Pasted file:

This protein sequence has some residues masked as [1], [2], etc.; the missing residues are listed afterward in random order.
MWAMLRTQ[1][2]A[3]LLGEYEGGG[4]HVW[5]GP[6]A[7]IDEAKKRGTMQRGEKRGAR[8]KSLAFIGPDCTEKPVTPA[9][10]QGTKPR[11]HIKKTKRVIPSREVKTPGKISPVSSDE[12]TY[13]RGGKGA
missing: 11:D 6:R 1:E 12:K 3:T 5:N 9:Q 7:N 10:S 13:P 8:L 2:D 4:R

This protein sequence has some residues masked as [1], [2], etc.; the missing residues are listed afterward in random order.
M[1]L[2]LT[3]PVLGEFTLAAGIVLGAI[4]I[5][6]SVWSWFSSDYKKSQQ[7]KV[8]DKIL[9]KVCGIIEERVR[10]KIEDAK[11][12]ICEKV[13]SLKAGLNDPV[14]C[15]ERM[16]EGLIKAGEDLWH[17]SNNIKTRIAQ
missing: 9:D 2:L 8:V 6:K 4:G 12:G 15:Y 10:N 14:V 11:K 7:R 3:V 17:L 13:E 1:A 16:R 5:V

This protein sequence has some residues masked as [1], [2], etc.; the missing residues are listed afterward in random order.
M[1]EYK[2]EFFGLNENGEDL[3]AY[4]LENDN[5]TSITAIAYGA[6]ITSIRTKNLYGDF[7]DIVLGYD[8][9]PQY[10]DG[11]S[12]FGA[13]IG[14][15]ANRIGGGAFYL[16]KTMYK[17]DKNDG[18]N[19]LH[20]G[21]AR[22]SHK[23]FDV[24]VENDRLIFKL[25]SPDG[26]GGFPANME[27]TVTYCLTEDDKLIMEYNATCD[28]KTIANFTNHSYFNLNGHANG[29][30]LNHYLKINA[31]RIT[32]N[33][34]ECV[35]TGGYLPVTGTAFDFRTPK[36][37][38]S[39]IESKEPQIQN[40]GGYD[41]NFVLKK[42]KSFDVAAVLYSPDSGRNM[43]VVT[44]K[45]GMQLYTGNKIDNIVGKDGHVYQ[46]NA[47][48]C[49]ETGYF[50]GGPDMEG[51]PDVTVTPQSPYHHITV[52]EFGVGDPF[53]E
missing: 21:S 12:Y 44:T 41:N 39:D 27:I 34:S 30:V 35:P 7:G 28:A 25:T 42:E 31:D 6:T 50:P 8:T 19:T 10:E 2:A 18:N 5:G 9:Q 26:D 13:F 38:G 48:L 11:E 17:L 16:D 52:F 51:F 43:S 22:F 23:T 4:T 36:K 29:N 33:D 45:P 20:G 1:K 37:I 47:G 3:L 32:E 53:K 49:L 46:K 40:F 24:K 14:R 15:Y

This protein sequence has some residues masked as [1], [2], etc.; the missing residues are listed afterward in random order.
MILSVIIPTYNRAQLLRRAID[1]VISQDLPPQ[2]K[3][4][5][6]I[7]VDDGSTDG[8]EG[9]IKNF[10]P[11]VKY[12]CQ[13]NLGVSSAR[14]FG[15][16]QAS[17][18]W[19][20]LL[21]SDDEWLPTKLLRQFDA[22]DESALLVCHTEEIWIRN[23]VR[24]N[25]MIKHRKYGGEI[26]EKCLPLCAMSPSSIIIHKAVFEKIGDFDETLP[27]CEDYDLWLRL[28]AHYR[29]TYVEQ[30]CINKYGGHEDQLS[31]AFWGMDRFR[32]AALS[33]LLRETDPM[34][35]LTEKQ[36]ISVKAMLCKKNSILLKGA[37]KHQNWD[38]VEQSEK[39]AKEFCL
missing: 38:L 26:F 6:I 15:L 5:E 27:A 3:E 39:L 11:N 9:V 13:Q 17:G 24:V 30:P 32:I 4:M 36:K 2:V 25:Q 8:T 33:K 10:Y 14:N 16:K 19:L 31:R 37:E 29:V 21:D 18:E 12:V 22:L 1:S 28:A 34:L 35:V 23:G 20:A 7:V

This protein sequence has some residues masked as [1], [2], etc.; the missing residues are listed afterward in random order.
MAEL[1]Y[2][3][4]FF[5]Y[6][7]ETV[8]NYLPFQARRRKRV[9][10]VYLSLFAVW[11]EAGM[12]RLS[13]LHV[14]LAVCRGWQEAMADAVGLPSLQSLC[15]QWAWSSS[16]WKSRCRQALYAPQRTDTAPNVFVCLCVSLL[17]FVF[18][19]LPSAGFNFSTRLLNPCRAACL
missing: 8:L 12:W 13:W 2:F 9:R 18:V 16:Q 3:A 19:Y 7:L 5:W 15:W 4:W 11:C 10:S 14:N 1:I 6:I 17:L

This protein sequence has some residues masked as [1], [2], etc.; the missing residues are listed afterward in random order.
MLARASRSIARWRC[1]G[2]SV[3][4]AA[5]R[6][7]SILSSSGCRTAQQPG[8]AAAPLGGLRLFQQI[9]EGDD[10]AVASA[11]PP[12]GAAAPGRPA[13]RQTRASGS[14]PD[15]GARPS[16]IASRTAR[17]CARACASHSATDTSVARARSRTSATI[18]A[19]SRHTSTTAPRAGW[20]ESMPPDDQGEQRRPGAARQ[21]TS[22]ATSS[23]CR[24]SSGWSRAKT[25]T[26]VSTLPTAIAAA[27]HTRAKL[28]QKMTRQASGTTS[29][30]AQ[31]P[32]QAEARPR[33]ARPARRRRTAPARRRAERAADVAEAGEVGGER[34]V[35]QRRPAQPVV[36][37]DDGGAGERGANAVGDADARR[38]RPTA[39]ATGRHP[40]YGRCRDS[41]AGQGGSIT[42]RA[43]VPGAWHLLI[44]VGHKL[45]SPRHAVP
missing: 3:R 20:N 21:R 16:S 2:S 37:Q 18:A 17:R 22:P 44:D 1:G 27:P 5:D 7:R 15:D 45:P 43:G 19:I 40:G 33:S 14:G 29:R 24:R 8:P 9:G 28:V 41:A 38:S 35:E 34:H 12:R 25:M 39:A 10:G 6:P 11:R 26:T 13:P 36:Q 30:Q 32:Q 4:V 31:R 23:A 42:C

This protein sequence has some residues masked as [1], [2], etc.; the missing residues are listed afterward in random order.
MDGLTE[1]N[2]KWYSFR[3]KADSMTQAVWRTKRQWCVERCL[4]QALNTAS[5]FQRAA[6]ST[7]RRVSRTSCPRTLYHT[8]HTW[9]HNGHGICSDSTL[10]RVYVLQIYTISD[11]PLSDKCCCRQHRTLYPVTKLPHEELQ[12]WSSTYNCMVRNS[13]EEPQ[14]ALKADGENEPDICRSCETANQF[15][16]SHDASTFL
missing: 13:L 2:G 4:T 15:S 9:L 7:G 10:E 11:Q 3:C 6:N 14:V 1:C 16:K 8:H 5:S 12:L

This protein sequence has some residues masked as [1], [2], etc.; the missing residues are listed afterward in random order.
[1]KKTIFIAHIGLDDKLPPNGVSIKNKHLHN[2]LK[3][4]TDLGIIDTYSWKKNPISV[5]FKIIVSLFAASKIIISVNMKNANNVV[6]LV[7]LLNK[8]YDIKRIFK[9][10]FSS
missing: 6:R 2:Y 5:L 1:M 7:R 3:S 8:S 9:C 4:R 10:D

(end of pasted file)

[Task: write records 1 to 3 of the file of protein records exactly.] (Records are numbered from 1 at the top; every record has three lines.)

This protein sequence has some residues masked as [1], [2], etc.; the missing residues are listed afterward in random order.
MWAMLRTQ[1][2]A[3]LLGEYEGGG[4]HVW[5]GP[6]A[7]IDEAKKRGTMQRGEKRGAR[8]KSLAFIGPDCTEKPVTPA[9][10]QGTKPR[11]HIKKTKRVIPSREVKTPGKISPVSSDE[12]TY[13]RGGKGA
missing: 11:D 6:R 1:E 12:K 3:T 5:N 9:Q 7:N 10:S 13:P 8:L 2:D 4:R

This protein sequence has some residues masked as [1], [2], etc.; the missing residues are listed afterward in random order.
M[1]L[2]LT[3]PVLGEFTLAAGIVLGAI[4]I[5][6]SVWSWFSSDYKKSQQ[7]KV[8]DKIL[9]KVCGIIEERVR[10]KIEDAK[11][12]ICEKV[13]SLKAGLNDPV[14]C[15]ERM[16]EGLIKAGEDLWH[17]SNNIKTRIAQ
missing: 9:D 2:L 8:V 6:K 4:G 12:G 15:Y 10:N 14:V 11:K 7:R 3:V 17:L 13:E 1:A 16:R 5:V

This protein sequence has some residues masked as [1], [2], etc.; the missing residues are listed afterward in random order.
M[1]EYK[2]EFFGLNENGEDL[3]AY[4]LENDN[5]TSITAIAYGA[6]ITSIRTKNLYGDF[7]DIVLGYD[8][9]PQY[10]DG[11]S[12]FGA[13]IG[14][15]ANRIGGGAFYL[16]KTMYK[17]DKNDG[18]N[19]LH[20]G[21]AR[22]SHK[23]FDV[24]VENDRLIFKL[25]SPDG[26]GGFPANME[27]TVTYCLTEDDKLIMEYNATCD[28]KTIANFTNHSYFNLNGHANG[29][30]LNHYLKINA[31]RIT[32]N[33][34]ECV[35]TGGYLPVTGTAFDFRTPK[36][37][38]S[39]IESKEPQIQN[40]GGYD[41]NFVLKK[42]KSFDVAAVLYSPDSGRNM[43]VVT[44]K[45]GMQLYTGNKIDNIVGKDGHVYQ[46]NA[47][48]C[49]ETGYF[50]GGPDMEG[51]PDVTVTPQSPYHHITV[52]EFGVGDPF[53]E
missing: 21:S 12:Y 44:T 41:N 39:D 27:I 34:S 30:V 35:P 7:G 28:A 25:T 42:E 31:D 6:T 50:P 8:T 19:T 10:E 2:A 18:N 5:G 9:Q 26:D 13:F 38:G 48:L 11:E 17:L 16:D 52:F 51:F 43:S 22:F 23:T 4:T 36:K 29:N 33:D 45:P 20:G 1:K 37:I 47:G 3:L 32:E 53:K 49:L 46:K 40:F 24:K 14:R 15:Y